Importance of positron emission tomography for assessing the response of primary and metastatic lesions to induction treatments in T4 esophageal cancer

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There is no consensus strategy for treatment of T4 esophageal cancer, and because of this, a better evaluation of treatment response is crucial to establish personalized therapies. This study aimed to establish a useful system for evaluating treatment response in T4 esophageal cancer.


This study included 130 patients with cT4 esophageal cancer without distant metastasis who underwent 18F-fluorodeoxyglucose-positron emission tomography before and after a series of induction treatments comprising chemoradiation or chemotherapy. We evaluated the maximal standardized uptake value and treatment response.


The mean ± standard deviation of standardized uptake value in the primary tumor before and after induction treatments were 13.8 ± 4.4 and 5.4 ± 4.1, respectively, and the mean standardized uptake value decrease was 58.4%. The most significant difference in survival between positron emission tomography-primary tumor responders and nonresponders was at a decrease of 60% standardized uptake value, based on every 10% stepwise cutoff analysis (2-year cause-specific survival: 60.2 vs 23.5%; hazard ratio = 2.705; P < .0001). With this cutoff value, the resectability (P = .0307), pathologic response (P = .0004), and pT stage (P < .0001) were associated with positron emission tomography-primary tumor response. Univariate analysis of 2-year cause-specific survival indicated a correlation between cause-specific survival and clinical stages according to TNM classification, esophageal perforation, positron emission tomography-primary tumor response, lymph node status evaluated by positron emission tomography before and after induction treatments, and operative resection. Multivariate analysis further identified positron emission tomography-primary tumor response (hazard ratio = 2.354; P = .0107), lymph node status evaluated by positron emission tomography after induction treatments (hazard ratio = 1.966; P = .0089), and operative resection (hazard ratio = 2.012; P = .0245) as independent prognostic predictors.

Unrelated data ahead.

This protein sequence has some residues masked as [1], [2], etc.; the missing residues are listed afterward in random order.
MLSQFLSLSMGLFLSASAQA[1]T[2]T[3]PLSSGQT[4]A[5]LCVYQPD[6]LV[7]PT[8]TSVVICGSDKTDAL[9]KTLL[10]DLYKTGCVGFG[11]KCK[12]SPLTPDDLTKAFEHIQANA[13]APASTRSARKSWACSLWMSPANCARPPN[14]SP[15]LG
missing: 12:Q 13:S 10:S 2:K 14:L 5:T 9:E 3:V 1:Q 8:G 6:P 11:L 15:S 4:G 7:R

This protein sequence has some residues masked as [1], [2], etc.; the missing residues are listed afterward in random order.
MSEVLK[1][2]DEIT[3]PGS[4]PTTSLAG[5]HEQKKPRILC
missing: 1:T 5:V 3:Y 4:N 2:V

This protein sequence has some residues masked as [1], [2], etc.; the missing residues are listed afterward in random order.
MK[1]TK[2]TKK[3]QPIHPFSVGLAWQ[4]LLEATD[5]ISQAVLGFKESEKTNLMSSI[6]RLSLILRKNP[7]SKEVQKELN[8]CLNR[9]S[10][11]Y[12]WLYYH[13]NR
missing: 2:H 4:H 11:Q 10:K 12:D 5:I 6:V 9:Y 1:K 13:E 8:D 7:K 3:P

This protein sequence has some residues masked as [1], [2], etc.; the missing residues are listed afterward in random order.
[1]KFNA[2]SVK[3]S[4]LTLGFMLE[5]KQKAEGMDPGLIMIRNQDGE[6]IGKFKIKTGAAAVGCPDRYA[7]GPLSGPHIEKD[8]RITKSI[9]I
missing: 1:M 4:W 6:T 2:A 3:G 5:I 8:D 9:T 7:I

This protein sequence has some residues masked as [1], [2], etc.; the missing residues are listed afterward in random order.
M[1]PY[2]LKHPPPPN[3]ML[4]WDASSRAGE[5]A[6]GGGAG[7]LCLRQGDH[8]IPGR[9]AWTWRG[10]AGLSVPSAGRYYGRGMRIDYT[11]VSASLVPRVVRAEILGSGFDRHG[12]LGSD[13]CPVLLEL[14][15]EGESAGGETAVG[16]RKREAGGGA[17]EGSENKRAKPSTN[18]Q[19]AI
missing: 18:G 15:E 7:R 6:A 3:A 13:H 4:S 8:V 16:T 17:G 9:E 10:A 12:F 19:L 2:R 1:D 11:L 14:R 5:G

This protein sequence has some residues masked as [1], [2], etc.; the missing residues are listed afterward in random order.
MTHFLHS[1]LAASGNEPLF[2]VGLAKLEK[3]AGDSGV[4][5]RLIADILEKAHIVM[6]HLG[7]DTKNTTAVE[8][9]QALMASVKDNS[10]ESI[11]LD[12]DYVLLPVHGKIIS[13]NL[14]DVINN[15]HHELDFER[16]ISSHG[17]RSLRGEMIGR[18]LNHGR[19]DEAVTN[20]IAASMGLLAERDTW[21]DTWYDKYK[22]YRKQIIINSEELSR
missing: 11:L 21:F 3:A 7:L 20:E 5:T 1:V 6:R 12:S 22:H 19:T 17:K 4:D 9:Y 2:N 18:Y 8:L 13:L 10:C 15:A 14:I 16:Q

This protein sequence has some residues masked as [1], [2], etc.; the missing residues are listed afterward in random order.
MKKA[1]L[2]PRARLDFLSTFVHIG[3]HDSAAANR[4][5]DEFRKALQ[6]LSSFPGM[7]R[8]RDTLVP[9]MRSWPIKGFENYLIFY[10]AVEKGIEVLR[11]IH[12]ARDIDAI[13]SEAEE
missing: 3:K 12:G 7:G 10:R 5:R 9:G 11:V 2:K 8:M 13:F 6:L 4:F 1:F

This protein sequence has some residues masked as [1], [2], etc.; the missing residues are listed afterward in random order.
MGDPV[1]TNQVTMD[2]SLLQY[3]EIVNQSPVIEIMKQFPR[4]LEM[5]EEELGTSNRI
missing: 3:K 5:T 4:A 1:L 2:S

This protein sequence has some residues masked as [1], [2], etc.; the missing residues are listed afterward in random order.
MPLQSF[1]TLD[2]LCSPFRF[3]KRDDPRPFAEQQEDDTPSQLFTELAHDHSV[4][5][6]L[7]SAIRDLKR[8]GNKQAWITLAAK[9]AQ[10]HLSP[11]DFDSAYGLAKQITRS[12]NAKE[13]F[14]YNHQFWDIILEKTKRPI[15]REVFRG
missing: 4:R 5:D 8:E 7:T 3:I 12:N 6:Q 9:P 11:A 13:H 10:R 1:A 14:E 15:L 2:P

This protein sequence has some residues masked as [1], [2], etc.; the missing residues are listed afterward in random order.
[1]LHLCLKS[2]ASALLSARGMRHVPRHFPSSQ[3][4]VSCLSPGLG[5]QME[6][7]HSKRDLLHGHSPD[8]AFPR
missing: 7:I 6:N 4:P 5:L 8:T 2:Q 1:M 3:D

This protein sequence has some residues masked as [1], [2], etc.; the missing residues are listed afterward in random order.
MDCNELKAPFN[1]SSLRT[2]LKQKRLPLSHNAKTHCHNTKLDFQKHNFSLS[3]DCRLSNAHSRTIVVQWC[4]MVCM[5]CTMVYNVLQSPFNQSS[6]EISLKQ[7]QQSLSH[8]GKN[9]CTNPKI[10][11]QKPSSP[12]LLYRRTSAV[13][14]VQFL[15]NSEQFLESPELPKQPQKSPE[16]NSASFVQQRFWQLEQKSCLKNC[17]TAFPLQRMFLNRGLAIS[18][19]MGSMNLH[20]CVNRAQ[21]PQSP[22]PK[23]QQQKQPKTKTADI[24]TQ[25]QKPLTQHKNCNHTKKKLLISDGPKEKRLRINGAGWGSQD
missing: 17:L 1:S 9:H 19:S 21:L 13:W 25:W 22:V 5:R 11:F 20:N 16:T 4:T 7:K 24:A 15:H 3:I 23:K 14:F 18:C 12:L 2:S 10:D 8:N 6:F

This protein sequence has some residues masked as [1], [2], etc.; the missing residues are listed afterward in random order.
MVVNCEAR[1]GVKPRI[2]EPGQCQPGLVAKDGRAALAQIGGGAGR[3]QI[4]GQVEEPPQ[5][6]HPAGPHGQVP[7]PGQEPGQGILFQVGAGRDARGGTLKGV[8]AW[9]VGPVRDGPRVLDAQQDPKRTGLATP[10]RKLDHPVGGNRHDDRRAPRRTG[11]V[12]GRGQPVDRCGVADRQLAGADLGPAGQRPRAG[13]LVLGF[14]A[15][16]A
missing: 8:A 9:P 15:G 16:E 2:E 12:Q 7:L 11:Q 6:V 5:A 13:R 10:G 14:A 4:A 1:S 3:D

Positron emission tomography evaluation of the response of primary and metastatic lesions to induction treatments is important to formulate treatment strategies for cT4 esophageal cancer.

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